• Annoying to type in repetitively
  • No one fits all
    • Short = bad, longer = good
    • Don’t use popular words and phrases
      • Hackers will look for words or common phrases
  • Most common Passwords
    1. 123456
    2. 123456789
    3. qwerty
    4. 12345678
    5. 111111
    6. 1234567890
    7. 1234567
    8. password
    9. 123123
    10. 987654321
  • Hackers have dictionaries of bad passwords that they can search through and try
  • Random passwords
    • Usually have to confirm so it can be hard to replicate
  • Using numbers to represent letter is common
    • 1 for l
    • 4 for A
  • It’s suggested you mix uppercase, lowercase, and and throw in numbers
    • Good to use misspellengs
  • Don’t put your post-it with your password on your monitor!
  • Constant password changes can be a net negative
    • Can encourage easier passwords to help with memorization

Password Resetting

  • What if you forget your password?
    • Often can click on a link to reset your password
      • Asks you to type email address or username
    • Typically, you get an email with a link
      • Hopefully this goes back to the same website!
      • It likely has a random value in the URL
    • Once back at the website, you update your password
  • The website has a database
    • It generated a random number and stored it with a note indicating password recovery
    • The website assumes that anyone who has access to this value and to the user’s email is you
  • Typically, tech staff can’t tell you what your password is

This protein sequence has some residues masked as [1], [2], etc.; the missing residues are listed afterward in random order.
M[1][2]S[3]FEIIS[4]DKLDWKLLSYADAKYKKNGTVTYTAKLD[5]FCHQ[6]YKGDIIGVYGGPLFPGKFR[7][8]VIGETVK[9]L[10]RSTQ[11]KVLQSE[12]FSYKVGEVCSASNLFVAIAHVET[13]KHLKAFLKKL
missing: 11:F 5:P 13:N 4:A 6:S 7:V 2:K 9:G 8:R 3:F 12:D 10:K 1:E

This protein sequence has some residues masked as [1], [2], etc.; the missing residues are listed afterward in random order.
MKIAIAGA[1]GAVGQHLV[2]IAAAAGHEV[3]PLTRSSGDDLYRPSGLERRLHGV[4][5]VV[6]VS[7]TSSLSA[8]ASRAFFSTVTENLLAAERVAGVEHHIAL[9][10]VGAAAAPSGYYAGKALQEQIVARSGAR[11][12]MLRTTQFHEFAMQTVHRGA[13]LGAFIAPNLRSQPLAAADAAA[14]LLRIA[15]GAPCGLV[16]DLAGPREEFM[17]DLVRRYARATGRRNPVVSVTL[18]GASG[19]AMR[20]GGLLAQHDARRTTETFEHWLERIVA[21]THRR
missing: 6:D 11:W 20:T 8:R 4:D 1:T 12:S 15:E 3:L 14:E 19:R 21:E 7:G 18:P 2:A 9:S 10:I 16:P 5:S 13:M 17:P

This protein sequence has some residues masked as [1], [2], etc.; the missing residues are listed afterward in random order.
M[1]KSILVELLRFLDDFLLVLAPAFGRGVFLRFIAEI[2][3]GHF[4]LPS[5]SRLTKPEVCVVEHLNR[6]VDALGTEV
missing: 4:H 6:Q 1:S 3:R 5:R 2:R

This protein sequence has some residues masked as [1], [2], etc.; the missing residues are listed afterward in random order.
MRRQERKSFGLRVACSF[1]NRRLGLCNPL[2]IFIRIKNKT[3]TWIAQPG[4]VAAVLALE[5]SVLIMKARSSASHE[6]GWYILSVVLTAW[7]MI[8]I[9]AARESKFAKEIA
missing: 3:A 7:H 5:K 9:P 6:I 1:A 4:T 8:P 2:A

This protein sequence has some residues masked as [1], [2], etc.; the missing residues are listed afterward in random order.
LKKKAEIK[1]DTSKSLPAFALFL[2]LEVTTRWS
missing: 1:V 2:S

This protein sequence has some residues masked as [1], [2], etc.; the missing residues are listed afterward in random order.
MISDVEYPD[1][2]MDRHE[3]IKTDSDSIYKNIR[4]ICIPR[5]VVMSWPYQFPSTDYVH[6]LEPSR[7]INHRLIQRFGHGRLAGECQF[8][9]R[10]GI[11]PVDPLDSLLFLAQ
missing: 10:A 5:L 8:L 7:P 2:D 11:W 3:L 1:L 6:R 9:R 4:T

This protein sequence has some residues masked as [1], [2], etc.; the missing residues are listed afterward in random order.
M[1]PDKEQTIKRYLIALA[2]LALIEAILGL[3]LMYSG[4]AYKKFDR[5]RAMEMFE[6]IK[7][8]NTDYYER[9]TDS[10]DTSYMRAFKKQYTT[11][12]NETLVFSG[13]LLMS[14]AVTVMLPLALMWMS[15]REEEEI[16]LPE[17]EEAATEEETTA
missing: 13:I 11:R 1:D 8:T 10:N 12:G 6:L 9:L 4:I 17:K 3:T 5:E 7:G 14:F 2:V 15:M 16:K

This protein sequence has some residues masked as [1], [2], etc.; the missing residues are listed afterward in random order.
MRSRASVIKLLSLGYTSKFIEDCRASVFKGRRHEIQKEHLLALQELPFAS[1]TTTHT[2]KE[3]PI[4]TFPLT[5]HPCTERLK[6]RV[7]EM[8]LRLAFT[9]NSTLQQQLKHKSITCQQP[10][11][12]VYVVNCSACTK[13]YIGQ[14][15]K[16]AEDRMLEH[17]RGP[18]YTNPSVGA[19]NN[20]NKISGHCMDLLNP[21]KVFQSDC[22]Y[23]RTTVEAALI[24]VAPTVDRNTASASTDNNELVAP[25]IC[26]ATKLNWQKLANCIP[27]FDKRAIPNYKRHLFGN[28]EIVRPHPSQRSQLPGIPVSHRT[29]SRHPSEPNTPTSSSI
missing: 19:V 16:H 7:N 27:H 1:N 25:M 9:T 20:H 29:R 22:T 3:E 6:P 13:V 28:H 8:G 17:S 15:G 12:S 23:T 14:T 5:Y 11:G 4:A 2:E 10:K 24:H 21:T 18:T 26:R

• Odds are your password is encrypted (scrambled) or, more technically, hashed in their database
  • Getting a password in email means that the password are not hashed or encrypted!
    • Also, sending a password over email opens that email to interception
    • This is a red flag if a website does this

Using The Same Password

  • You may have a favorite password that you reuse
    • Upside is that it’s convenient
  • However, what if one of the websites are hacked?
    • A hacker may try to use the password on other websites to see what she or he can get into!

Password Managers

  • Difficult to remember all these passwords
  • Software called password managers exist that store on your phone or hard drive all usernames and passwords in an encrypted way
    • You have a master password that logs you into everywhere!
      • Store it physically in somewhere like a safety deposit box
  • Password managers create long random passwords and will log in for you
    • All websites have different passwords!
  • However, if you lose the master password, you cannot get the accounts back!

Two Factor Authentication

  • First factor is a password
    • Historically, something “only” the user knows
    • Can be guessed
  • Second factor should be fundamentally different
    • Should be something you have
      • An RSA device displays a unique value that is synced with a server RSA
        • This number needs to be typed in too!
        • As long as this device isn’t stolen by someone with your password, they can’t get in as easily
      • Phones now run software that allows you to get a code and type them in
  • Should think about what websites you care about the most and enable two factor authentication
    • Some companies can use sms (text messages)

Network security

  • So many of our current networks are wireless
    • You probably been conditioned to look for free wifi
      • Sometimes still might not connect for various reasons
  • If the wireless connection has not padlock (no password to log in) the connection is not secure
    • You may still visit https or secure websites
    • However, everything you do on http sites can be seen
  • What to do?
    • Don’t use that network
    • Use a VPN (Virtual Private Network)
      • Connection to internet is encrypted VPN1